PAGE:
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Producing Excellence

Mark Inness

Center, CO

Compost Technologies

Products: Compost

Size of Operation: 30,000 tons annually

In Business Since: 2003

Farm Credit Partner: Farm Credit of Southern Colorado

Working with Farm Credit Since: 2003

Better soil makes better crops, and for centuries farmers have used manure from their animals to nourish their crop ground. Entrepreneur Mark Inness has taken that a step further, co-founding a company that now composts 30,000 tons of cow manure each year at two facilities in Colorado.

Prior to ten years ago, Mark was managing a farming operation that had both conventional and organic ground. Following the adage that “if you want something done right, do it yourself,” Mark started learning about composting so he could correctly fertilize the organic ground. After a few years, he saw that the organic ground grew a good or even better crop. “That told me we’re doing something right keeping the soil healthy by adding compost instead of using commercial inputs,” Mark says. Then the opportunity came along to get into compost commercially, and he’s run with it ever since.

Mark sources most of his manure from a large Colorado feedlot 200 miles away from his main facility, and supplements that with smaller loads from local ranchers. Increased demand for his products along with the fuel and labor costs involved in freighting that large amount of manure led him in 2012 to build a second composting facility, financed by Farm Credit of Southern Colorado, at the feedlot location.

Turning manure into compost is an 8 – 12 week process that starts with mixing the manure with a compost mix that includes carbon sources, such as straw or sawdust. Getting the correct ratio of carbon and nitrogen in the compost is one of the most important determinations of the quality of the final product, and one on which Mark directs a lot of his focus. The mixture is then spread into windrows and is turned regularly with special tractor-drawn machinery – every day at first – to allow airborne microbes to start breaking down the mixture into the final compost products. These products include both solid and liquid compost fertilizers. The piles also have to be monitored for moisture levels, with water added as needed. “It’s important that the compost be high quality,” Mark says. “Most people will turn manure a few times and call it compost, but to do it right takes a lot of time and a lot of labor.”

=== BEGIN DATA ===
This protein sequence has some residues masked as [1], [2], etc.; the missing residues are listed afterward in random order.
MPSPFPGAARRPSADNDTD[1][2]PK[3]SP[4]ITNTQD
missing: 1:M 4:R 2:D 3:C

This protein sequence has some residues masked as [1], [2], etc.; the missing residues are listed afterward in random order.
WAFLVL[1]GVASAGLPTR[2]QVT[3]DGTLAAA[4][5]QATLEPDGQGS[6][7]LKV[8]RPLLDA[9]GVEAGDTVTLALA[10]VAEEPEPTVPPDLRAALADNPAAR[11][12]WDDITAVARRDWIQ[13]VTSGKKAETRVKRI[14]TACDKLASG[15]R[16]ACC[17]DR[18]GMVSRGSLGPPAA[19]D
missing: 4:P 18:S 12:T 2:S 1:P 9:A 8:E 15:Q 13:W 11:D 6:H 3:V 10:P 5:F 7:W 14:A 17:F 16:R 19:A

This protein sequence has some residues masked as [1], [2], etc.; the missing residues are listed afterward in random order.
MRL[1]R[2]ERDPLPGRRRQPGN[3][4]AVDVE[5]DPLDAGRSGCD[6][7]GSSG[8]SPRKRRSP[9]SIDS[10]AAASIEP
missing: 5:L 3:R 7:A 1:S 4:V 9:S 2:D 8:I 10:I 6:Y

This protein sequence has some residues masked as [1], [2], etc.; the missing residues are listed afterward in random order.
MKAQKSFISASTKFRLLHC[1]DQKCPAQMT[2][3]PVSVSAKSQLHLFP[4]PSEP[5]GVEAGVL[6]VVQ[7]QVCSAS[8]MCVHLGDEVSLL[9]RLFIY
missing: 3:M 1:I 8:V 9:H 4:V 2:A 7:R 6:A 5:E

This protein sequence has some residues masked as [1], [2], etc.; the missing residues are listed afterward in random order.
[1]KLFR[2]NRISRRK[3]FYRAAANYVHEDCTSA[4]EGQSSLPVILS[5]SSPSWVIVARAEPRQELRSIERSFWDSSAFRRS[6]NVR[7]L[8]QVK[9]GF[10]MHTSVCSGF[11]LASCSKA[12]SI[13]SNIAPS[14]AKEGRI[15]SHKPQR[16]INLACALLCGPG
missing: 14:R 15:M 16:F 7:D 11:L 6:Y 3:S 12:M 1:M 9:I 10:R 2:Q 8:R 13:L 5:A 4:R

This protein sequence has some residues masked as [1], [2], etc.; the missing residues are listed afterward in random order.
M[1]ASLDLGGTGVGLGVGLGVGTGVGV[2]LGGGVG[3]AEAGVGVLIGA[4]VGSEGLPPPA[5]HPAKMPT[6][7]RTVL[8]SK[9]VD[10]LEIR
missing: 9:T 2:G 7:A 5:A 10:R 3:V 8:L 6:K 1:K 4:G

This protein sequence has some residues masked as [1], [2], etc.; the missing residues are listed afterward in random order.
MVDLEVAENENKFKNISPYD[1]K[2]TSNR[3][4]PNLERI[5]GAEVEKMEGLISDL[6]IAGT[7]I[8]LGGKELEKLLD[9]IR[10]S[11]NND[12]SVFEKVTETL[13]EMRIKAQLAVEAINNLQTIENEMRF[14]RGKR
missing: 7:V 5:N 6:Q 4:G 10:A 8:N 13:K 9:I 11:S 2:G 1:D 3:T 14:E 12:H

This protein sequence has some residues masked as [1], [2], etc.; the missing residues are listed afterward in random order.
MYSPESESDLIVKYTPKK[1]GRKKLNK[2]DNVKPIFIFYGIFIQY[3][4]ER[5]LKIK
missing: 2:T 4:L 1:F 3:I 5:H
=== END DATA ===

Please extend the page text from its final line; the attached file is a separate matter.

Interestingly, the composting process cleans the material, killing weed seeds and pathogens, which is why it can be spread much closer to harvest than straight manure is allowed to be. The process also produces an organic source of fertilizer, even if the cows who generated the manure are not eating an organic diet. Regardless of whether his compost is spread on a conventional or organic farm, Mark looks forward to continuing to provide a quality product that helps improve crop soil, and “helping farmers grow healthier food for us all.”

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